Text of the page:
When I returned from vacation last year, I brought home a box of sticks, a few leaves, two containers of maple syrup, one jar of apple butter, and a camera full of pictures. This year, Mike and I went to the same place, the Chautauqua Institute in Western New York, but I left the sticks and leaves on the grounds, took two pictures from a rented kayak, and purchased nothing. What I did bring back were four words which came to me as I experienced life at Chautauqua.
Most of the homes at Chautauqua have front porches with wooden rocking chairs, and wicker chairs containing colorful, thick cushions. These chairs offered a silent invitation to come, sit, get to know each other, and discuss a lecture or other common topic of interest.
Rarely do I see porches in Indiana, unless I go to an older part of Indianapolis. Many people have decks in the back of their homes suggesting a need for privacy and time away from people instead of an invitation to gather.
Although I did not know anyone who owned a home in Chautauqua, I felt invited to various porches as I walked by each day.
Since cars aren't allowed on the grounds except to load and unload suitcases, people walk everywhere. I heard many snippets of conversation that I found interesting especially since I did not know the background or the outcome of what I heard. Here are a few samples:
-"Are you sober?"
-"I don't think I can get over her."
-"I'm taking a class in the fall."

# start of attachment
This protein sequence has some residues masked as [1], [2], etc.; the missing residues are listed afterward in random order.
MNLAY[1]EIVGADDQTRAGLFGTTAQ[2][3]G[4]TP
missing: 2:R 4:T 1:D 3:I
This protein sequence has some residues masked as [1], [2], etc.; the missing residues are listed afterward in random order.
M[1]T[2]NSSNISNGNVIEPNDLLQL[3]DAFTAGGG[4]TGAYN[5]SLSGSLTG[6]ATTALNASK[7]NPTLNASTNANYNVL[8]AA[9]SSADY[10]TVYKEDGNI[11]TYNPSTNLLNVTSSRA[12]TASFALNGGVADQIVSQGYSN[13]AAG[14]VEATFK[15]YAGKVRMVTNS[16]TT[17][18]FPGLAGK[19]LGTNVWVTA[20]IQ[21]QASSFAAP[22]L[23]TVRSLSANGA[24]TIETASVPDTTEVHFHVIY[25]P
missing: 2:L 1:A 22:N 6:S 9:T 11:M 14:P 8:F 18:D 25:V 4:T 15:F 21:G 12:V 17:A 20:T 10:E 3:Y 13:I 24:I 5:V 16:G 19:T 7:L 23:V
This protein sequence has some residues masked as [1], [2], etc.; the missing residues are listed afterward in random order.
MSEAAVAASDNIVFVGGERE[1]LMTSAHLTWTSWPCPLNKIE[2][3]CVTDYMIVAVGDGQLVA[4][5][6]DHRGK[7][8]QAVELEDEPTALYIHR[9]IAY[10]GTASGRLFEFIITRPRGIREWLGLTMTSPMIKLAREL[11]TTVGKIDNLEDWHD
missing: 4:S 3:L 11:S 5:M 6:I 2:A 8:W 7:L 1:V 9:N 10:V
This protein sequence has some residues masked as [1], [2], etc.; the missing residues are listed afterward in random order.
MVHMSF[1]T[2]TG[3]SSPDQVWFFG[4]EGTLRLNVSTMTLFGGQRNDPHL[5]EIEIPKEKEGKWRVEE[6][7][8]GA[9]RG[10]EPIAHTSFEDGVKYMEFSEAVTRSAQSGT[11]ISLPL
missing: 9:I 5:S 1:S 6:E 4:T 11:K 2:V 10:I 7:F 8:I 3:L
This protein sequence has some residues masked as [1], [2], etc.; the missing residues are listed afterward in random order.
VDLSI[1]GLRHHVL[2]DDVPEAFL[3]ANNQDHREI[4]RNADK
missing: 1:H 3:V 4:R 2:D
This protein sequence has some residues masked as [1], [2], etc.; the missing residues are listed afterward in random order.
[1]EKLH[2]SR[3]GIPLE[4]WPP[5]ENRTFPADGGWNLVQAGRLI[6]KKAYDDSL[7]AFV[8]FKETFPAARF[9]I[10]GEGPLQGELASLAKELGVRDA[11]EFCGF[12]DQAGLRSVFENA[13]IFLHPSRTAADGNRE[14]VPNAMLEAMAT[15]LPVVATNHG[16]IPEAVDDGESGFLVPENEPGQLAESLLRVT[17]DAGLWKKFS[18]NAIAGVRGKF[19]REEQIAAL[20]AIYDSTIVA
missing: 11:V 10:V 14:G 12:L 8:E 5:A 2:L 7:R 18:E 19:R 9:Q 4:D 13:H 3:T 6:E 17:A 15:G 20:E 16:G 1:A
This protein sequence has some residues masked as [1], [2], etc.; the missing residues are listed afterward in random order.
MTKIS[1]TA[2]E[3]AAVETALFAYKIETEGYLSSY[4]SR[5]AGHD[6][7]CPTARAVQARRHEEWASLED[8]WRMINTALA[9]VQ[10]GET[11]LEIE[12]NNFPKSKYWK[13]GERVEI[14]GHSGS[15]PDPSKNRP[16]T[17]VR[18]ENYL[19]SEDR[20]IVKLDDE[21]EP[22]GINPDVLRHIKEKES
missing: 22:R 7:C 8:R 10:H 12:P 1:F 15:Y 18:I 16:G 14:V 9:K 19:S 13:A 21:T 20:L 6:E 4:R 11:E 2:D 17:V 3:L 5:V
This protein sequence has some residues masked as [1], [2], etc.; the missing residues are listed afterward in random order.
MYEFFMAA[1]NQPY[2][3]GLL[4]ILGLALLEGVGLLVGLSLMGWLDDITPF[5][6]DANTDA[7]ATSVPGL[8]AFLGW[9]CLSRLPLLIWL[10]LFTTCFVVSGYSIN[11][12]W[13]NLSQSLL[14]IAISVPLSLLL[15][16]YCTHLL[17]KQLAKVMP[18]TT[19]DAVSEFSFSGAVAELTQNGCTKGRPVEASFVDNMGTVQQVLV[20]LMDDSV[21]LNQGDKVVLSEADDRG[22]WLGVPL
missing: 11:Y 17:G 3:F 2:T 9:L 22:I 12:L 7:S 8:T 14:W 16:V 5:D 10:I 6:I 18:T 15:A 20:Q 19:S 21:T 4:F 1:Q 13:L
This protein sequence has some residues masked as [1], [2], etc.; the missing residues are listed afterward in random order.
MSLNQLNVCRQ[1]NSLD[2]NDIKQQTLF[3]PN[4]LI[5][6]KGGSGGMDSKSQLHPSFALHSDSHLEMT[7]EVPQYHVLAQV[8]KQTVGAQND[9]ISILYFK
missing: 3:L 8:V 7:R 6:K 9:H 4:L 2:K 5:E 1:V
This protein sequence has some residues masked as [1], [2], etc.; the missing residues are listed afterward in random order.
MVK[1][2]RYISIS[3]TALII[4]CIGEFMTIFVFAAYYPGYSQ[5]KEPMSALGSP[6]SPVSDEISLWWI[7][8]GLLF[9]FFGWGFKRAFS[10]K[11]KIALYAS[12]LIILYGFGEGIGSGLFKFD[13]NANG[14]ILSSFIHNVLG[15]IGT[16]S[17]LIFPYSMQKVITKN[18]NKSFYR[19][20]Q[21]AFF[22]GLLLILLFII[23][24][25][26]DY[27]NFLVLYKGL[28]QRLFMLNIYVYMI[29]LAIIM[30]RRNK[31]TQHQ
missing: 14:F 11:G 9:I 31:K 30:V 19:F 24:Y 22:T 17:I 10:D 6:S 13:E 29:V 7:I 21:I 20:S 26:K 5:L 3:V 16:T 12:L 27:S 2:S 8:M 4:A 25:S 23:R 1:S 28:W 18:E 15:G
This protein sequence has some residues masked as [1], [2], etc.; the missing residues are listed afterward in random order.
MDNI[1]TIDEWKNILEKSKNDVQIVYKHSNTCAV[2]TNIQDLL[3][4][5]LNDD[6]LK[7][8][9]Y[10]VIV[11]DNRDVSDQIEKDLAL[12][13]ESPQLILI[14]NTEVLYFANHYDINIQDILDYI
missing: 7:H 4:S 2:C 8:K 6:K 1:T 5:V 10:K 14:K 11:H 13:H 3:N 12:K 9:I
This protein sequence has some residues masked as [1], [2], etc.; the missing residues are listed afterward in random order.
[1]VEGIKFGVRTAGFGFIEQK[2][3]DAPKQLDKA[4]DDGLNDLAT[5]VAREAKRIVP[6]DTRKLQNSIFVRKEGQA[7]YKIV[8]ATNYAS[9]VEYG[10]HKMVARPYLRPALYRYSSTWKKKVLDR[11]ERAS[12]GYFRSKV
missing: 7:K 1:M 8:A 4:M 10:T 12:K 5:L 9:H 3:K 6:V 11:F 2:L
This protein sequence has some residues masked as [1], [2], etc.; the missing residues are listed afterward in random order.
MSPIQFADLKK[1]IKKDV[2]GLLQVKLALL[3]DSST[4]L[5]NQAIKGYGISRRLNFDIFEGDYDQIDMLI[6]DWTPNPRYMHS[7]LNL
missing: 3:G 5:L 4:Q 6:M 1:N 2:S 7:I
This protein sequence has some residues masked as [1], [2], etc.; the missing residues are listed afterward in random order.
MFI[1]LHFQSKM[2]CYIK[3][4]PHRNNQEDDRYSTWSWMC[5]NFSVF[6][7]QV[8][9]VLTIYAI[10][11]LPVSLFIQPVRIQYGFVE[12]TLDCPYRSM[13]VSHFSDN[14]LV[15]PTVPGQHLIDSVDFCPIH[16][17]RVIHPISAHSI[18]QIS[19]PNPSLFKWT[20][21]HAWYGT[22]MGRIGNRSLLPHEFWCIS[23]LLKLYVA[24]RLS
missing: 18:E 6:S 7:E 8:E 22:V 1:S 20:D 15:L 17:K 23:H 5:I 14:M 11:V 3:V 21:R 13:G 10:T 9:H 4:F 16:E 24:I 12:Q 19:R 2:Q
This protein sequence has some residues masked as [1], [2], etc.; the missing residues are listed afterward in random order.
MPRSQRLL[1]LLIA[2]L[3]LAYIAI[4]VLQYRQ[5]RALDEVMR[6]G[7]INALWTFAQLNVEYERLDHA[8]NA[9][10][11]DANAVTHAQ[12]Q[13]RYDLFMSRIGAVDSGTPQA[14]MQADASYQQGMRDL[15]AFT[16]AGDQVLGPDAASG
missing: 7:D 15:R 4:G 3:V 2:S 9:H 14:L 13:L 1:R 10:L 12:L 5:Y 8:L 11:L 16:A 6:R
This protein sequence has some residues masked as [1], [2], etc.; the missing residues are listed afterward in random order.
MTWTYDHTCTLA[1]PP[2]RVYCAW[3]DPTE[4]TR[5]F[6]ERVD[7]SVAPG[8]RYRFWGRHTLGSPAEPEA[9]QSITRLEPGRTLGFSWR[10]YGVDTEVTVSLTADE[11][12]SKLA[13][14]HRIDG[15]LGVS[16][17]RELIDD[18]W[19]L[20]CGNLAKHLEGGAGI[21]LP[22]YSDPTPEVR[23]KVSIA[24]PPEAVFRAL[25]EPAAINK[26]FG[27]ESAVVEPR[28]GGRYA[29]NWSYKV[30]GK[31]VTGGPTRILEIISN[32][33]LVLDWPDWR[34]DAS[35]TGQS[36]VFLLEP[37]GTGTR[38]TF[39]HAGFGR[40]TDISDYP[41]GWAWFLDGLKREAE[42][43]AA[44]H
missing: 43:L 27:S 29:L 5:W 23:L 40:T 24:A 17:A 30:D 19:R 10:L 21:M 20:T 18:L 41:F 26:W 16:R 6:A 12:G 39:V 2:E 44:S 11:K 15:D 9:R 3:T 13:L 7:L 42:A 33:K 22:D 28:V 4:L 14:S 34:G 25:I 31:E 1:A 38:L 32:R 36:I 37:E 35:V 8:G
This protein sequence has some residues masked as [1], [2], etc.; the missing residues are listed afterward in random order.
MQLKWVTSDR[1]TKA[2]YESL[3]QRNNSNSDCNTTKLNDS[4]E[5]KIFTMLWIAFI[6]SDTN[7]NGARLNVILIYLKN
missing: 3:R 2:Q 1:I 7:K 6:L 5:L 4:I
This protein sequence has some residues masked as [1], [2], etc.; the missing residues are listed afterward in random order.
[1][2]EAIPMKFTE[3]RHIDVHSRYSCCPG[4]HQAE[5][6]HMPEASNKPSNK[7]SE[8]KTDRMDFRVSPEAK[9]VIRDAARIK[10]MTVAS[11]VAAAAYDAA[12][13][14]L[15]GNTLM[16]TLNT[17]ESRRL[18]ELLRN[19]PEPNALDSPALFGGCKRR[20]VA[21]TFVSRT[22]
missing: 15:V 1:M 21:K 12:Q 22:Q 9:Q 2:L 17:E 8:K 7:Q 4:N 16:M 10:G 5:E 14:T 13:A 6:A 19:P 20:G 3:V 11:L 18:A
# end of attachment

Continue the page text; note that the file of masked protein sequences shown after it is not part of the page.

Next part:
-"I need to find a good massage therapist."
-"I really like your blue toenails."
-"The concert last night had a twenty minute intermission which was too long. I heard that is part of the musician's union."
-"My ex-husband is dying, and I am surprised the feelings coming up."
People often gather close to a large circular fountain in the center of a large grassy area in the middle of the grounds. Twice during the week, I heard two impromptu violin "concerts", in this grassy area, offered by students who come to Chautauqua for enrichment and lessons. I also saw dancers perform their own interpretation of classical music selections. People gather to watch these impromptu events, recognizing the skill and quality.
One afternoon I was sitting in the library and a man waiting to check out a book started singing in a deep, baritone voice the song "Old Man River", from the musical "Porgy and Bess". I couldn't believe an impromptu concert in the library.
The word, "holding" came when I was sitting in the amphitheater where concerts, lectures, and worship occur. One day I watched the Charlotte, North Carolina ballet company practice. Few people sat in the audience, so I could hear tapping from pointe shoes as the dancers moved over the old wooden floor. Last year the stage absorbed a loud, enthusiastic concert by "The Beach Boys". Lectures, services of worship, and symphonies all have been held by the stage for over a hundred and forty years.
These words - INVITING, SNIPPETS, IMPROMPTU, HOLDING - framed by days at Chautauqua and were my souvenirs. I really enjoyed the maple syrup and apple butter from last year, but I think the words will have more lasting value as I explore each one in the future.
To be continued.